Genealogy of Jesus in the gospel of Luke leads to Adam. (3:23-38)

Considering the idea of non-literal Adam and Eve, how can we reconcile the fact that in the gospel of Luke we have genealogy of Jesus mentioned which leads all the way to Adam? (Luke 3:23-38)

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Welcome Titus,

This is an interesting question, as you wait for responses you may find it helpful to have a read of a similar thread from back in 2017:

You may also generate a few more response if you provide a few of your own thoughts along with the question. You don’t need to provide any answer, but ‘showing your workings’ so far will give people something to spark from. Theology is a community project.

That in mind, welcome to our corner of the internet. I trust you’ll find the answer you are looking for.

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I see it as making the point that Adam is the son of God and Jesus is the Son of God. I don’t personally think the point is diminished if Adam is taken as an archetype of corporate humanity or the ancestors of Israel and not a historical individual. It just underscores Jesus’ full humanity and God’s special choosing of humanity as his children. Where other humans have fallen and failed, Jesus will be faithful.

I think this is a good observation about the placement and literary function of the geneology. (Note that for Luke inclusion of all people in the story of redemption is a driving concern, whereas for Matthew literal ancestry to Jewish historical figures was in view. Adam, whether taken as historical or archetypical is an inclusive figure who “belongs” to the whole human race, not just the Jews.)

But Luke uniquely offers us Jesus’ genealogy between the baptism and the temptation. This is a curious placement for a genealogy, and at first pass it might seem to interrupt the flow of Luke’s narrative. We might expect Luke to place the genealogy at the beginning of his Gospel (such as we find in Matthew), or perhaps at the end of Luke chapter 1, right before Jesus’ birth. Yet Luke strategically places it here, just prior to the wilderness temptation.

The key to understanding the placement of the genealogy is found within the genealogy itself. Unlike Luke, Matthew’s gospel is written to the Jewish community. As such, Matthew’s genealogy (presumably following Joseph’s line) links Jesus to King David, the greatest of the Jewish Kings, and then to Abraham, the father of the Jewish people. And there Matthew’s genealogy stops. But Luke’s gospel is written to a non-Jewish audience, and his genealogy does not focus on Jesus’ relation to Abraham. Instead, Luke (presumably following Mary’s line) traces Jesus all the way back to Adam, and then ultimately to God.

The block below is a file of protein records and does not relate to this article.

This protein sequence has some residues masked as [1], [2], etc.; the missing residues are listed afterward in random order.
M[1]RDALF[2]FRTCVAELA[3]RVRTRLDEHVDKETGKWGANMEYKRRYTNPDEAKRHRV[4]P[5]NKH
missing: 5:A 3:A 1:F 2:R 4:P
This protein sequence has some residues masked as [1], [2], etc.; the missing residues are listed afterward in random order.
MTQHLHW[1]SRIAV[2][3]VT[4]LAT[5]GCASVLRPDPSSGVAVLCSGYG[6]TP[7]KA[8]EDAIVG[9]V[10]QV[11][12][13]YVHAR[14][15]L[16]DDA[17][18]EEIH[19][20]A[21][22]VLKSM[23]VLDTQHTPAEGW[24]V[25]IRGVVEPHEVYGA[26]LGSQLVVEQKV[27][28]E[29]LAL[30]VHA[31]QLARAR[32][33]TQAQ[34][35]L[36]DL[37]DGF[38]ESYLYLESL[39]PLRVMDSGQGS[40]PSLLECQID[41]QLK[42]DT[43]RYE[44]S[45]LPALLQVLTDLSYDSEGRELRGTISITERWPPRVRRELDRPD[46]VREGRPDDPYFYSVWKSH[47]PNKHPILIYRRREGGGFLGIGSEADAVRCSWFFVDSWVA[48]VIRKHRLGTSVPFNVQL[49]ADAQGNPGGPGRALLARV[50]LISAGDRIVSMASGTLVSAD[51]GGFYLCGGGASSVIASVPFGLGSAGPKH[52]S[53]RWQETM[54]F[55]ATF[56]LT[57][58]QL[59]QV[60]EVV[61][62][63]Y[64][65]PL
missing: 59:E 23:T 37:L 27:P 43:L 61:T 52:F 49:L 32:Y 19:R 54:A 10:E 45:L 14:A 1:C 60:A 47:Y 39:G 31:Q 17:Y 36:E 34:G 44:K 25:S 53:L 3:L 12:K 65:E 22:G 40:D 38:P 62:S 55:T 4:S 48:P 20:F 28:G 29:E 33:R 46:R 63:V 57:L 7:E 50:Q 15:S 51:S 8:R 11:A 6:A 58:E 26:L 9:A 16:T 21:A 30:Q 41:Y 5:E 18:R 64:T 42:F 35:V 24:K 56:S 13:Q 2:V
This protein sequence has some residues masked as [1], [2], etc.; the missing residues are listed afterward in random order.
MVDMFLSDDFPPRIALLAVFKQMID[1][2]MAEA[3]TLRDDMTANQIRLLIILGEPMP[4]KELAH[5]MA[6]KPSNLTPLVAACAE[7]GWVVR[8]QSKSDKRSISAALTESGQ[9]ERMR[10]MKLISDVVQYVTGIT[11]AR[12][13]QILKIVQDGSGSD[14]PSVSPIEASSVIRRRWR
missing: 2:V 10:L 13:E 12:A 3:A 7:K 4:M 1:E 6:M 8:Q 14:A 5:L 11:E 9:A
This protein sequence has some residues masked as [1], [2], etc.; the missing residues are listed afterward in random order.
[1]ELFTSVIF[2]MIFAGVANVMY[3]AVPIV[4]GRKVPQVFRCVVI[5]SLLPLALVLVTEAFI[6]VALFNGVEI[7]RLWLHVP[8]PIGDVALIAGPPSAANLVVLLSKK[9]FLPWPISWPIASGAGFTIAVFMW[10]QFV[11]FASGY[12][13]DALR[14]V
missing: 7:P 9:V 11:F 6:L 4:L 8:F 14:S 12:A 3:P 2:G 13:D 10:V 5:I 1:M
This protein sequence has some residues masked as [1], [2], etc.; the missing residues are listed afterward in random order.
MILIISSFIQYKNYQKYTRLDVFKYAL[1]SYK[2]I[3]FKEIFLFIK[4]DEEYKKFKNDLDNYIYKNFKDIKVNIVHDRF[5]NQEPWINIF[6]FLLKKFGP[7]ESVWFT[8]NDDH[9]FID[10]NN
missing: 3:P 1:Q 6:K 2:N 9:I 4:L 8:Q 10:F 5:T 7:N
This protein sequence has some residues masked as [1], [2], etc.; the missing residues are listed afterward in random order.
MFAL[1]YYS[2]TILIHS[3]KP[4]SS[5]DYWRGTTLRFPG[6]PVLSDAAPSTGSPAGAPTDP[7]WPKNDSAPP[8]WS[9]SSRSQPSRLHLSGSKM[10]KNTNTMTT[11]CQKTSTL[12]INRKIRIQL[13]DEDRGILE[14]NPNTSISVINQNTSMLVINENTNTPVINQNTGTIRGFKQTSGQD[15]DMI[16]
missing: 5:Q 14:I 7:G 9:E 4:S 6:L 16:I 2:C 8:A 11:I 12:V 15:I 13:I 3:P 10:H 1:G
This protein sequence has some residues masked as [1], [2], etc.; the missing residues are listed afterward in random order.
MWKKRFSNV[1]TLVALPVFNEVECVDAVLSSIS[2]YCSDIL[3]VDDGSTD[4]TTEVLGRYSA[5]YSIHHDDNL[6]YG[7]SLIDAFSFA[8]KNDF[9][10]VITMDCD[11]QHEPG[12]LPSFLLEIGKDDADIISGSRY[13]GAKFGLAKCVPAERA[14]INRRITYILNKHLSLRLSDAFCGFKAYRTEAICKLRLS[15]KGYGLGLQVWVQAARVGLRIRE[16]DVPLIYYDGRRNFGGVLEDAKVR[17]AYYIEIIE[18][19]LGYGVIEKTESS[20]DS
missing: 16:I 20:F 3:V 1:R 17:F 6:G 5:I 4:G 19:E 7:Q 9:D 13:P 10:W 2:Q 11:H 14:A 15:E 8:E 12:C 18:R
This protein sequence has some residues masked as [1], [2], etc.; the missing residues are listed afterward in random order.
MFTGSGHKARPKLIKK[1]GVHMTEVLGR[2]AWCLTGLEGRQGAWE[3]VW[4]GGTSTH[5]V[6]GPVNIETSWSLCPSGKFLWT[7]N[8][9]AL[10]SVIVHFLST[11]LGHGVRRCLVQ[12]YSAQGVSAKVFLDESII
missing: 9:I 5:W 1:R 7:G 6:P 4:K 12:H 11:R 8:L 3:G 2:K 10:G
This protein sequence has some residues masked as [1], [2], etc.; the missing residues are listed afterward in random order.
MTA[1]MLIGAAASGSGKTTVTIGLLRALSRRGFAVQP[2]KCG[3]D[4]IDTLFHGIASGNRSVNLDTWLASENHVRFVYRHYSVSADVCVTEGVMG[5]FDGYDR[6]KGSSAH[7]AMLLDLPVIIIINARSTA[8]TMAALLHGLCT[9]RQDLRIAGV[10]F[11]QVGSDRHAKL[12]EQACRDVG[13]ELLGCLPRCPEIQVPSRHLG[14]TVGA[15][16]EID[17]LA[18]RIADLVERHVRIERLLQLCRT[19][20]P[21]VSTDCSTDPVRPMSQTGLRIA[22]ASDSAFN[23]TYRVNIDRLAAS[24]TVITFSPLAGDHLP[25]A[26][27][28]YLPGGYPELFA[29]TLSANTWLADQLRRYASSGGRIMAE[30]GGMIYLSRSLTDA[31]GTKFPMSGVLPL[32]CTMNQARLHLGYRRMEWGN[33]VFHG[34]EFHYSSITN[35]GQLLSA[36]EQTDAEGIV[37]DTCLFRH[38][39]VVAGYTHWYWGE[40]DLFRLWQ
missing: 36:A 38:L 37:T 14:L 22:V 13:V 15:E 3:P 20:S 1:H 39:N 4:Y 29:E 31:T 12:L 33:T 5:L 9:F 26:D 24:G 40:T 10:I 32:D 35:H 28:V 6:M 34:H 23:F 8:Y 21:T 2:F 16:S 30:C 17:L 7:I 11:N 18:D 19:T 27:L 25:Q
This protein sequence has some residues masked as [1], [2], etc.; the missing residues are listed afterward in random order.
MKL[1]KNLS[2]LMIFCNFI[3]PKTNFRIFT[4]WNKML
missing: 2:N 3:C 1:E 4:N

Matthew’s genealogy presents Jesus as the second David, a son of Abraham. Luke’s genealogy presents Jesus as the second Adam, a son of God.

And thus Luke offers us the genealogy — linking Jesus to Adam, and ultimately to God — as a means of introducing Jesus’ wilderness temptation. It is Jesus — the decedent of Adam and the Son of God — who will overthrow the Devil. With the placement and nature of his genealogy, Luke intends us to see Jesus’ wilderness temptation as a recapitulation of Adam’s garden temptation.

Where the first Adam failed, the Second Adam would succeed.

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I would assume that to provide a genealogy from Adam to Jesus has got to be about tying things up. To imagine that the genealogy for anyone could stretch back tens of thousands of years is not credible. It has to be understood in terms of literary intent rather than taken to be a factual line of decent.

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Great explanation. But how should we reconcile the fact that the gospels were written in greek? What I mean by this is that if we consider Matthew’s gospel to be written to Jewish people, why is it written in greek? Neverthless, your explanation is sound. Thank you.

The Jews of the time period were a conquered people and Koine Greek was the lingua franca when the Gospels were composed. Jesus and his disciples most likely spoke a Galilean dialect of Aramaic. People think Jesus probably knew enough Greek to communicate with non-Aramaic speakers and maybe some Hebrew from his religious education, though there is evidence that some of his Old Testament quotes were most likely from an Aramaic translation of the Torah. In the early first century, Jews of the Diaspora were Greek-speaking. See here for an explanation: https://www.pbs.org/wgbh/pages/frontline/shows/religion/portrait/diaspora.html

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